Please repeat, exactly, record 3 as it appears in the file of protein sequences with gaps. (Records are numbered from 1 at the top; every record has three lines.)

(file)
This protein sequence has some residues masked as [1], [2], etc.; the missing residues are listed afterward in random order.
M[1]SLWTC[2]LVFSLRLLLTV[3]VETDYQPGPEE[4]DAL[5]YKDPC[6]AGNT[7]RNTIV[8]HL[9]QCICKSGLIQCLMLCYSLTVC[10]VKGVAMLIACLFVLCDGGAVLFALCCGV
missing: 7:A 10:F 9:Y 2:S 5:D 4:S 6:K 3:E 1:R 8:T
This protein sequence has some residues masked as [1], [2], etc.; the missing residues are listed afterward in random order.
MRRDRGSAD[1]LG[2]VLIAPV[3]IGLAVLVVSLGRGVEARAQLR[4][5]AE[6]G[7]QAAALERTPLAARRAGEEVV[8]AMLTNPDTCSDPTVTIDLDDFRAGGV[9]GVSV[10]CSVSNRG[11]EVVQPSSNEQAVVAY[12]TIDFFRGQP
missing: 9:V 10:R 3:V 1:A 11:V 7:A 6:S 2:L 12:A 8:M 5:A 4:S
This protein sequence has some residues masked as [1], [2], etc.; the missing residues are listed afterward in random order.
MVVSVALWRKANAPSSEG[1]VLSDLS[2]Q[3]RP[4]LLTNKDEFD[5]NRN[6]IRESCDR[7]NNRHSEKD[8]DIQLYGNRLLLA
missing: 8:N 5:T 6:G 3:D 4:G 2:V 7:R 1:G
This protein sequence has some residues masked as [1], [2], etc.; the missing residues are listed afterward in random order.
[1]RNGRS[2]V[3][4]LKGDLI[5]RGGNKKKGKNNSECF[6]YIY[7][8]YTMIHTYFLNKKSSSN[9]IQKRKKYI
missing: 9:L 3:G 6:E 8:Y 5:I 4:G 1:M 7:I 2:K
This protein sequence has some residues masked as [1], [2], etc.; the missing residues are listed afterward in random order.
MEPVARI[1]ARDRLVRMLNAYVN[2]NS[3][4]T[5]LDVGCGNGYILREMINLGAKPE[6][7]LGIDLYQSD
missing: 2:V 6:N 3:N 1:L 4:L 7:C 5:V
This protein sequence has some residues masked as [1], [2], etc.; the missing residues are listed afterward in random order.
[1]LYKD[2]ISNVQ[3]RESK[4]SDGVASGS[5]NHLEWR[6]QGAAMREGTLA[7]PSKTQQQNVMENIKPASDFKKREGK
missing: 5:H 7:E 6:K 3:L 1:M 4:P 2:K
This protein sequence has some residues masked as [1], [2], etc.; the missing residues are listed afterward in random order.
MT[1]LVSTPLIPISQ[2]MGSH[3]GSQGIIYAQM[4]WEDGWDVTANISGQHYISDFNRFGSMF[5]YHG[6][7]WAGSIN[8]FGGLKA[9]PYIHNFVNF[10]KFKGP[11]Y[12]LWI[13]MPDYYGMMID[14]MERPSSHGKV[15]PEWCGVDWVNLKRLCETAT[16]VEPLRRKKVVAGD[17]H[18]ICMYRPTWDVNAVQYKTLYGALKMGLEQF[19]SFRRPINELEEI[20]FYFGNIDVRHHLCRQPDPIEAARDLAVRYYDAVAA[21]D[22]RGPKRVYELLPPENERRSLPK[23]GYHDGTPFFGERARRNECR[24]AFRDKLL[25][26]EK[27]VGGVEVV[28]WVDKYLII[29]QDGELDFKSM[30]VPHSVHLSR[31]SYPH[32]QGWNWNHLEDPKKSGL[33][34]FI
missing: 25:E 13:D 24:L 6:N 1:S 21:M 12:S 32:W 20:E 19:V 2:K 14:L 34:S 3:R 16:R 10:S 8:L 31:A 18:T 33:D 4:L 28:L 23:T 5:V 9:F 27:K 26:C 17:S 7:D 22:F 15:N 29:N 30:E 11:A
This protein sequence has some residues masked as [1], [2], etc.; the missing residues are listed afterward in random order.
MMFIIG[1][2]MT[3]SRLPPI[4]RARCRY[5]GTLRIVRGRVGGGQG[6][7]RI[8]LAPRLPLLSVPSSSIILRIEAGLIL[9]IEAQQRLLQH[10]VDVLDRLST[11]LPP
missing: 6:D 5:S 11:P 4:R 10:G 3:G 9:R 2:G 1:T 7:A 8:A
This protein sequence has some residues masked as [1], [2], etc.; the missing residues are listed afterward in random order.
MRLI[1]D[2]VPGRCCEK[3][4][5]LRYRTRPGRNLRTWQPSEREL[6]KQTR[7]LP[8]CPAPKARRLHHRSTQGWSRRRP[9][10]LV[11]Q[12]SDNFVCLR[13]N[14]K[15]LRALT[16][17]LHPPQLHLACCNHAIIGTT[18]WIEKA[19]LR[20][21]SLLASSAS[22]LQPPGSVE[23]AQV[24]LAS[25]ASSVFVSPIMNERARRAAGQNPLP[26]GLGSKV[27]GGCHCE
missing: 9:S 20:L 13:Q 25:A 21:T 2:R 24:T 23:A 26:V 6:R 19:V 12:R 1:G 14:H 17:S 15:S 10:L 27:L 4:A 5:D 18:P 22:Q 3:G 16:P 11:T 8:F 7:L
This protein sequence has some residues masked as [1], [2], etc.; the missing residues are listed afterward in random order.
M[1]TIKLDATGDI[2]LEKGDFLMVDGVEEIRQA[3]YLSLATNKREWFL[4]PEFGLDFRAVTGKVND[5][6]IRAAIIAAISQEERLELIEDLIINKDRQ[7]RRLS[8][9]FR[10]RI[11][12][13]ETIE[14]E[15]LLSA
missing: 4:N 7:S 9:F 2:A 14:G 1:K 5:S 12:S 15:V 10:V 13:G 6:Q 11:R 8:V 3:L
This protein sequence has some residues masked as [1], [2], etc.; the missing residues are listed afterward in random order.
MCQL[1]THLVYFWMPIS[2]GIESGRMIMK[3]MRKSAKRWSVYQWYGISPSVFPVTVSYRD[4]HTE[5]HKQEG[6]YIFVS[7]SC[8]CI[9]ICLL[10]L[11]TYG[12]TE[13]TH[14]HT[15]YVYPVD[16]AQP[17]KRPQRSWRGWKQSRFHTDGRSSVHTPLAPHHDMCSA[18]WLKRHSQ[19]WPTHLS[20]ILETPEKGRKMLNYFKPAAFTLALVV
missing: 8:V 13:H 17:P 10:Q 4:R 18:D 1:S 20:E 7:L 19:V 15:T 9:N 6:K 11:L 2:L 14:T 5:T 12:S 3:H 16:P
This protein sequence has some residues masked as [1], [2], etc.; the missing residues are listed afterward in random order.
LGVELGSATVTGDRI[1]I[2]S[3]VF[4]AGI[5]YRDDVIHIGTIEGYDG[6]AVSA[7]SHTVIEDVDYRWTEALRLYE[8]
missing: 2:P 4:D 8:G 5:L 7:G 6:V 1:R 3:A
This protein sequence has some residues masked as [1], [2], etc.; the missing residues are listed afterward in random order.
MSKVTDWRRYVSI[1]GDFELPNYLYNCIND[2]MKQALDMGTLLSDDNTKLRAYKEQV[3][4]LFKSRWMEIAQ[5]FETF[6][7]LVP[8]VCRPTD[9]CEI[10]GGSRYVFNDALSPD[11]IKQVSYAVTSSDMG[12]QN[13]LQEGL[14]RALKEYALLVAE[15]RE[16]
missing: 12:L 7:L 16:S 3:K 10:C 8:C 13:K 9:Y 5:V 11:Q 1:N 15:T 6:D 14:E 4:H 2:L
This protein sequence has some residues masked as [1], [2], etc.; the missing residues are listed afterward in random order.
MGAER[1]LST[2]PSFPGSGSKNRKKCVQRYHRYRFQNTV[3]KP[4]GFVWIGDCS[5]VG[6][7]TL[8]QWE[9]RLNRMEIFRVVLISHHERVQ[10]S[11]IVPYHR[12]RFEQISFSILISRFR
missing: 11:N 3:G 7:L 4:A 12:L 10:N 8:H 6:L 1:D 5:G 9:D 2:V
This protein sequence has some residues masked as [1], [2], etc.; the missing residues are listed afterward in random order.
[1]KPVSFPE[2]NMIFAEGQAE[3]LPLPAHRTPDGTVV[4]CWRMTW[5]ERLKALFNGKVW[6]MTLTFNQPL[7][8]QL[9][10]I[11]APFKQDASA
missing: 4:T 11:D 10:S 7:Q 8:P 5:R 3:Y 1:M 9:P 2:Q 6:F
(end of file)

This protein sequence has some residues masked as [1], [2], etc.; the missing residues are listed afterward in random order.
MVVSVALWRKANAPSSEG[1]VLSDLS[2]Q[3]RP[4]LLTNKDEFD[5]NRN[6]IRESCDR[7]NNRHSEKD[8]DIQLYGNRLLLA
missing: 8:N 5:T 6:G 3:D 4:G 2:V 7:R 1:G